Lansing Developing Vicious Dog Ordinance

By: Shannon Kantner Email
By: Shannon Kantner Email

Sometimes man's best friend can be dangerous.

Sheryl Steiner witnessed her neighbor's pit bull break through a fence and kill her family's cat in their own front yard.

"I screamed, just screamed at the top of my lungs to get the dog to drop the cat," Steiner said. "At that point, I'm pretty sure it was too late. It's like he had bit the cat in half."

The same thing happened to her neighbor on W. Berry Street, and Steiner's own dog was injured in another incident. Now concrete blocks line their fence, and she doesn't go outside without a shovel.

"We live in fear now," Steiner said. "We have good fences to protect ourselves, yet we have shovels around the yard to protect ourselves when we come out, because we don't know."

Part of the answer might be Lansing Mayor Virg Bernero's proposed vicious dog ordinance. It's in its preliminary stages, but so far, a survey of Lansing residents has come back positive.

"We've had plenty of injuries, we've had plenty of attacks. I don't want to wait until there's a death," Mayor Bernero said. "People shouldn't have to live that way."

Lansing Police said they're on board. Officers had to shoot and kill a dog in July after it charged them.

"The officer had to make a decision, a split second decision and terminated the dog, and actually the dog wasn't terminated," Public Information Officer Robert Merritt said. "It got back up, and went after another officer."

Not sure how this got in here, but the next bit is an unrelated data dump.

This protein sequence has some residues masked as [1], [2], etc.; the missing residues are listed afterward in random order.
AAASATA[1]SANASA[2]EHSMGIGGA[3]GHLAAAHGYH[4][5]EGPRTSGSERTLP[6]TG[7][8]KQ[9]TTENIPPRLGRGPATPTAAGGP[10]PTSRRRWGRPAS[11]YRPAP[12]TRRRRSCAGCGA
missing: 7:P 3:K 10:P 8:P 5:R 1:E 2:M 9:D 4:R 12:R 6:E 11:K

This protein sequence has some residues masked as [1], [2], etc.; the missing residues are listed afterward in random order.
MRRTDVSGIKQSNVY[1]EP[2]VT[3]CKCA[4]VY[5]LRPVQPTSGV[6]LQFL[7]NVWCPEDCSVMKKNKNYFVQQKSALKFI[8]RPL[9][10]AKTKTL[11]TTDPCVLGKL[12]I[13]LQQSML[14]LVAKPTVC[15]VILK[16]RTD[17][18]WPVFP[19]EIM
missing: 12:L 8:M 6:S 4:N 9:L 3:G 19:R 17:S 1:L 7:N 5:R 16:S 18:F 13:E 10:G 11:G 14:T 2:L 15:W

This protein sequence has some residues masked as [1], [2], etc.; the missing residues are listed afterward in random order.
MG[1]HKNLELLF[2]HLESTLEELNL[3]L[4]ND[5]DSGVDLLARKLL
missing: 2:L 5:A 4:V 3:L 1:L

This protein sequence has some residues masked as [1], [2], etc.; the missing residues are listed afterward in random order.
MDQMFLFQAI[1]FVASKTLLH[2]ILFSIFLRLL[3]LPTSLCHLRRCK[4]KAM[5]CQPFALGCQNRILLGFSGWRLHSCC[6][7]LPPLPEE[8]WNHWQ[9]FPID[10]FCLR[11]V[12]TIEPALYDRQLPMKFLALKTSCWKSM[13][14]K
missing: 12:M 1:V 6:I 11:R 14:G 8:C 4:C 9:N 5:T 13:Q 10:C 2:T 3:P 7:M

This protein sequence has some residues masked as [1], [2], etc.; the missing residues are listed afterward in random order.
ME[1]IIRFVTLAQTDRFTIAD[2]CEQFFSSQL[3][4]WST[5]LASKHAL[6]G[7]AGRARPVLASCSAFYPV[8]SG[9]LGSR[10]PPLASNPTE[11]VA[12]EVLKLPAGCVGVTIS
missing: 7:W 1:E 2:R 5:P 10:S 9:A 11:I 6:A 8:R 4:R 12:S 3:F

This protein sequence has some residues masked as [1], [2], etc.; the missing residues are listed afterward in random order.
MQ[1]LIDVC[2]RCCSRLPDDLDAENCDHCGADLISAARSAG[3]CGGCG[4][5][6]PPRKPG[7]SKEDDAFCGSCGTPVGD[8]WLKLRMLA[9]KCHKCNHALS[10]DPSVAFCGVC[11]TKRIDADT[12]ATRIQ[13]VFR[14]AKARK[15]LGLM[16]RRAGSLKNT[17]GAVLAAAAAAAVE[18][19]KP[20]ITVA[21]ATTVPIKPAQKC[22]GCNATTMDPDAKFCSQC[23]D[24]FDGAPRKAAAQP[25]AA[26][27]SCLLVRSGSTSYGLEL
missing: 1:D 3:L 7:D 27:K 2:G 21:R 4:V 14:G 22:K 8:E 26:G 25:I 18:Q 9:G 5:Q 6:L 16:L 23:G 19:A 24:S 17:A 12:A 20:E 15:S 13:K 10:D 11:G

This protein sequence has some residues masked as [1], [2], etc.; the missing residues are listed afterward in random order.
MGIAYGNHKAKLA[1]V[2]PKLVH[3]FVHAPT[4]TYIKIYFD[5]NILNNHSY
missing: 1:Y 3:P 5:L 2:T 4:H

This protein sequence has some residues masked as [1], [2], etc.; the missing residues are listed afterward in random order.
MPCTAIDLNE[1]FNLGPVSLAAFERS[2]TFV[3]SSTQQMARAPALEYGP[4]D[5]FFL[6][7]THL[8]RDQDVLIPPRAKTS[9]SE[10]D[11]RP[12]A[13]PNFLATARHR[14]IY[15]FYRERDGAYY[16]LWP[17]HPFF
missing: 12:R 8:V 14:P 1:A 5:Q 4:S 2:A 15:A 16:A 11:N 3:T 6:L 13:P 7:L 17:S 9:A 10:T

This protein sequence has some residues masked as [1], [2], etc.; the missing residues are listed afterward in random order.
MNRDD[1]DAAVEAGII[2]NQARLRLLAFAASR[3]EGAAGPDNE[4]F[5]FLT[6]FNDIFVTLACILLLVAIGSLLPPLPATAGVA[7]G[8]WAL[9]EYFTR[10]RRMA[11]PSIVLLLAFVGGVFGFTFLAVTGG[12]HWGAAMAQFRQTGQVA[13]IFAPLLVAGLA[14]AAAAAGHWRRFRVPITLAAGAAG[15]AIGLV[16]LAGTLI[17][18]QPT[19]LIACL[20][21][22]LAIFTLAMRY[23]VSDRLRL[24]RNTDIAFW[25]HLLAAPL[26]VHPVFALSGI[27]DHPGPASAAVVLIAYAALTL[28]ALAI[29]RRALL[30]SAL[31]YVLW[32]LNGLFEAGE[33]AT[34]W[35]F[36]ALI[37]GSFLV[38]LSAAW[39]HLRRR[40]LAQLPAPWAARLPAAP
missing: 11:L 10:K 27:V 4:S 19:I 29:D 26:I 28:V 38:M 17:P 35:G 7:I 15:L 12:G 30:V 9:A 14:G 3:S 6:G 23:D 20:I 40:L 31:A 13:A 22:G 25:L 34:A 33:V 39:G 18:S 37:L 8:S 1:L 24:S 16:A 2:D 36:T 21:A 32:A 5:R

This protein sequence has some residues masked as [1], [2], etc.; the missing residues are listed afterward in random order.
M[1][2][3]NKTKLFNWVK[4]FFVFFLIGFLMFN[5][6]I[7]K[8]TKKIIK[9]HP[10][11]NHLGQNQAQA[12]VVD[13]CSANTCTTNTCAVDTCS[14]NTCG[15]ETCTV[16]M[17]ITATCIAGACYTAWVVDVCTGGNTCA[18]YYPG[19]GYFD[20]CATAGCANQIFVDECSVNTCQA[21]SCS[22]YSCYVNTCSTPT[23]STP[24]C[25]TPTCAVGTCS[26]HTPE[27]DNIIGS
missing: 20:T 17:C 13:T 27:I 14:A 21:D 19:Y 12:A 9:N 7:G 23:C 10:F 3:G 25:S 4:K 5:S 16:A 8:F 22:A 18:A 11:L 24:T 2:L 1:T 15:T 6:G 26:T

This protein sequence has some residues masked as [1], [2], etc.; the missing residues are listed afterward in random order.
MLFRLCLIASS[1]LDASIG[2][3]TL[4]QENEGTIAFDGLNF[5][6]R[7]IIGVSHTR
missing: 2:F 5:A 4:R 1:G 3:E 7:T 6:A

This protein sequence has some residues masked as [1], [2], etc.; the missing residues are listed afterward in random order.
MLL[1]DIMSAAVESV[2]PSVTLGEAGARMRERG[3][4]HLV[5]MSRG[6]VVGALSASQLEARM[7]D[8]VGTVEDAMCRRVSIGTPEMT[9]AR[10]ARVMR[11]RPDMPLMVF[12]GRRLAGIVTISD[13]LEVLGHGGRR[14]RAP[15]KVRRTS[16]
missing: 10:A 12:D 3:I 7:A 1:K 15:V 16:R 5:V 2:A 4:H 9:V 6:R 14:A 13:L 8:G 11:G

The ordinance could address fencing and insurance requirements, as well as a dog's history or propensity for viciousness. It hasn't been decided whether it will be breed specific.

"It's not the animal's fault, it's the way it was trained," Mayor Bernero said.

So, the ordinance is for owners to own up.

"All dogs, I believe, can be vicious, and it's up to the dog owner to be responsible and not allow that situation," Steiner said.

Bernero hopes city council and the city attorney can move quickly to have an ordinance in place by next summer. There will be public hearings, and the mayor wants to consult with veterinarians, Ingham County Animal Control, and other communities that already have ordinances in place.

Jackson passed a dangerous dog ordinance a little more than year ago. Jackson County Animal Control said they've seen a slight decrease in attacks, but they still happen from time to time.


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